• Many people think that Ruby Gloom herself is, in fact, a Living Doll. This is supported by her hobby of sewing, pure white skin, and the stitches around her eyes.
  • In Monkey Dust, both Mr. Hoppy and Mr. Skatey fit. Psychopathic, murderous toys. Or Are They?
  • The misfit toys from Rudolph the Rednosed Reindeer.
  • Gnomeo and Juliet almost counts.

Webcomics[edit | hide]

  • Wendy weasel from Cwen's Quest, who was given life to help a young Cwen escape from a library. Wendy can read, Cwen could not.
  • Adrian Ramos's The Wisdom Of Moo revolves around this concept: one of the main human characters is a teenager who tries to be more "adult-like" and gets frequently harassed by her old toys, and another is a local toy doctor.
  • Achewood features several living stuffed animals (although nowadays, the comic focuses more on the adventures of talking house cats).
  • Fuzzy Knights focuses on stuffed toys who also happen to play Tabletop Games.
  • Trish Tales takes place in a world where living action figures have been created, and are sold as pets.
  • Basis of The Fuzzy Five.

Web Original[edit | hide]

Evil Examples[edit | hide]

Film[edit | hide]

  • The Commando Elite in Small Soldiers. The monstrous Gorgonites were good, though.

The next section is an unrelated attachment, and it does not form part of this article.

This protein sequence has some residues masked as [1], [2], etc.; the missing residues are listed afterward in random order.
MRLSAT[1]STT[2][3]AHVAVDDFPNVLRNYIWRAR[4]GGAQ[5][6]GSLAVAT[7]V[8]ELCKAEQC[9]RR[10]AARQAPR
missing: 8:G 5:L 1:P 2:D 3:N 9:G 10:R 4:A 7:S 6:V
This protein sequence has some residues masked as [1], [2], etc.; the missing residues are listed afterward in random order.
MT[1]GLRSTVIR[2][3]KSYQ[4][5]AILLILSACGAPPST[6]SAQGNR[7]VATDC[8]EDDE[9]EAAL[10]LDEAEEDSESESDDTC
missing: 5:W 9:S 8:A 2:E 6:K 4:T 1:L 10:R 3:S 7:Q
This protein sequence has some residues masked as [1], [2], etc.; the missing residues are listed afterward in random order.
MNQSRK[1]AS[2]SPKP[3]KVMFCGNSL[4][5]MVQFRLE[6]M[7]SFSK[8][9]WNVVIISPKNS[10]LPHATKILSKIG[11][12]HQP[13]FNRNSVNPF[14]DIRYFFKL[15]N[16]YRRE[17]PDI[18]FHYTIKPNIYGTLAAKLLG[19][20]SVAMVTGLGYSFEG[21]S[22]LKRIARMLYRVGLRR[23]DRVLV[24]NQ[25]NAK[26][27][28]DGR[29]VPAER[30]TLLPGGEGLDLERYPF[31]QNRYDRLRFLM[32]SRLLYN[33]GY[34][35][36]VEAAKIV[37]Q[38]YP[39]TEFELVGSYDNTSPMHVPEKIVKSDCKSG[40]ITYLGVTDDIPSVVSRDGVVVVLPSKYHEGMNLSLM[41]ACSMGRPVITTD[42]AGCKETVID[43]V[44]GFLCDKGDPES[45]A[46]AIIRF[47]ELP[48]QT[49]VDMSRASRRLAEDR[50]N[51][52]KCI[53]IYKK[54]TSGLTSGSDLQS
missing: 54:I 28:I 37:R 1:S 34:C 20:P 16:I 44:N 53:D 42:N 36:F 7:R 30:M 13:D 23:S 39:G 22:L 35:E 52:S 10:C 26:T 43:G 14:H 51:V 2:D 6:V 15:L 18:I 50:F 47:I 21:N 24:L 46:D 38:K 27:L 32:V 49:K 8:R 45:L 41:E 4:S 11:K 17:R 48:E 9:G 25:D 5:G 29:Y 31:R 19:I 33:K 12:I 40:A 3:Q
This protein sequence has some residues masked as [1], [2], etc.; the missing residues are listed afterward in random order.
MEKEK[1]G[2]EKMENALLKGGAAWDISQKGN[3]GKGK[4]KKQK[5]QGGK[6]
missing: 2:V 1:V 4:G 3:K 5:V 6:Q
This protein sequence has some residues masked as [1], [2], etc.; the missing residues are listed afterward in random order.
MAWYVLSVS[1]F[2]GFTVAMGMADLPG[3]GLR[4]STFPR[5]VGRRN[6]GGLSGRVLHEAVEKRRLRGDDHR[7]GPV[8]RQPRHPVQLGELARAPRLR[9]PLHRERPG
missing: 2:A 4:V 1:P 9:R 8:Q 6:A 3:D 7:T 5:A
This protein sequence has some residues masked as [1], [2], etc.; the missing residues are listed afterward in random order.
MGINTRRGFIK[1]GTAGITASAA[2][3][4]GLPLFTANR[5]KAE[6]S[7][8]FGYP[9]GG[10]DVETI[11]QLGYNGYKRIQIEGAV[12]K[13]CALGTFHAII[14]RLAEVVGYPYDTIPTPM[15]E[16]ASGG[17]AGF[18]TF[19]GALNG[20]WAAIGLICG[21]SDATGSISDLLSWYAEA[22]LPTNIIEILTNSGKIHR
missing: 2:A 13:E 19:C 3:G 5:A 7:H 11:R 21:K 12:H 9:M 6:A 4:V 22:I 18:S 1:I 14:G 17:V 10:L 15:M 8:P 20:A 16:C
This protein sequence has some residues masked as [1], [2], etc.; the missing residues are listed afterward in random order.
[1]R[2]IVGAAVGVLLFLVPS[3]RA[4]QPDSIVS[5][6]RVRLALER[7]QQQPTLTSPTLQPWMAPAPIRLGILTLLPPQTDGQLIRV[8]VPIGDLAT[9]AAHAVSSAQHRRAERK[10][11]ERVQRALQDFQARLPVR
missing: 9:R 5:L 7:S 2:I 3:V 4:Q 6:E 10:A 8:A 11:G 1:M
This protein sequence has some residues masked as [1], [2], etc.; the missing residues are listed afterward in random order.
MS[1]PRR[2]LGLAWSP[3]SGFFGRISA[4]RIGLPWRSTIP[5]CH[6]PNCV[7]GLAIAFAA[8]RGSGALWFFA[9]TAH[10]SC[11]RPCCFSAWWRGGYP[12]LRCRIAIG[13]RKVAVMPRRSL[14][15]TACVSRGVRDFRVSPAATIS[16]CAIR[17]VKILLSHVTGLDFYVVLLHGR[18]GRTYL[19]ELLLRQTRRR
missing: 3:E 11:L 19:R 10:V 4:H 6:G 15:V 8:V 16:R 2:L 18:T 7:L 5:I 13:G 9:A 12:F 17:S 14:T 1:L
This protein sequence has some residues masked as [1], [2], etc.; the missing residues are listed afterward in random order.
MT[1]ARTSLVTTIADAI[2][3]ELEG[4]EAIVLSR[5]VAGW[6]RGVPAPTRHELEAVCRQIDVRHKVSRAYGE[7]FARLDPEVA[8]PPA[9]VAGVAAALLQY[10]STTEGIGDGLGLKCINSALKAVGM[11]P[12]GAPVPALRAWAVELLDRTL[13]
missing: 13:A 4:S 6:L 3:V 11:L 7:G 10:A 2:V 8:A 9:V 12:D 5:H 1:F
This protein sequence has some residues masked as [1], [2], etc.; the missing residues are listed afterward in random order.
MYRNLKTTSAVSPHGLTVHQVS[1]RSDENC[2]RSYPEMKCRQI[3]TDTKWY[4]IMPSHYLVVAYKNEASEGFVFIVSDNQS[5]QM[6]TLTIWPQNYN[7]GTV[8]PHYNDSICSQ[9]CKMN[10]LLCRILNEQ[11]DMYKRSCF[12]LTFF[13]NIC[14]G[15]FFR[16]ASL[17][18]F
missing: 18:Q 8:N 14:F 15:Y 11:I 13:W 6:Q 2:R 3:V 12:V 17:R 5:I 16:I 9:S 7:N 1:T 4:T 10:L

• In the Childs Play films, "Chucky" is a doll possessed by a psychotic criminal.
  • The killer toys from Demonic Toys and Dollman Vs Demonic Toys.
  • The killer Puppets from the Puppetmaster movies.
    • Though they can follow a good puppetmaster, they will do evil stuff to anyone who harasses or tries to harm said puppetmaster, especially Those Wacky Nazis.
  • Toy Story film series itself has two, Stinky Pete in the second, and Lotso in the third.
    • Believe it or not, Woody was like this too at one point; early-stage drafts of the first movie featured a Woody who was outright psychotic, terrorizing the other toys into submission and in general abusing his position as Andy's favorite. All this was in response to demands from up the chain to make Woody "edgier", but eventually the movie reached it's low point and the team had to go to their bosses and say, "We can't make this movie. This isn't our movie anymore." Fortunately, the execs relented.
  • The titular Devil Dolls.

Literature[edit | hide]

  • In Diana Wynne Jones's The Ogre Downstairs the living Toffee bars aren't evil per se, just heinously troublesome with a bad habit of melting and causing a big, sticky mess. The living dolls are downright cold.

Live Action TV[edit | hide]

  • The replicators in Stargate SG-1 started out as children's toys, but turned evil and took over an entire galaxy before attempting to get ours too.